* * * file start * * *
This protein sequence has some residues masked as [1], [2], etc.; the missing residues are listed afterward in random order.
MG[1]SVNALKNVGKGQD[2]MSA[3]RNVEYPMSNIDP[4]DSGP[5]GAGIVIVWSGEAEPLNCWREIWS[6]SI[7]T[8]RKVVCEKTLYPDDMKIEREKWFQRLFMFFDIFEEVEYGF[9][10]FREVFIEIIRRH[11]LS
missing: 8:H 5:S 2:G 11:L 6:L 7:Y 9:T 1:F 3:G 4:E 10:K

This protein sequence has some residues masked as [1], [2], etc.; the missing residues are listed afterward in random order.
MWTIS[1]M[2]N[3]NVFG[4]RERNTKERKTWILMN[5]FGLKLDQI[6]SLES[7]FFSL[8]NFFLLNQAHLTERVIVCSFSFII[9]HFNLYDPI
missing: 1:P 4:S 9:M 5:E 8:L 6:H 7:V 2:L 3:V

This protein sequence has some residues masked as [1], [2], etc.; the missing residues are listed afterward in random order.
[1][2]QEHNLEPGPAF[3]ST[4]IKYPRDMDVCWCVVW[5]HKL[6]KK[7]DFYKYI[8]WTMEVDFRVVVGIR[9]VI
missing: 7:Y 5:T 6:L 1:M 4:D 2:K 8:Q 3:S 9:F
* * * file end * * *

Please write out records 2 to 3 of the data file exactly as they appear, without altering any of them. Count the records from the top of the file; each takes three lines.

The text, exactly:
This protein sequence has some residues masked as [1], [2], etc.; the missing residues are listed afterward in random order.
MWTIS[1]M[2]N[3]NVFG[4]RERNTKERKTWILMN[5]FGLKLDQI[6]SLES[7]FFSL[8]NFFLLNQAHLTERVIVCSFSFII[9]HFNLYDPI
missing: 1:P 4:S 9:M 5:E 8:L 6:H 7:V 2:L 3:V

This protein sequence has some residues masked as [1], [2], etc.; the missing residues are listed afterward in random order.
[1][2]QEHNLEPGPAF[3]ST[4]IKYPRDMDVCWCVVW[5]HKL[6]KK[7]DFYKYI[8]WTMEVDFRVVVGIR[9]VI
missing: 7:Y 5:T 6:L 1:M 4:D 2:K 8:Q 3:S 9:F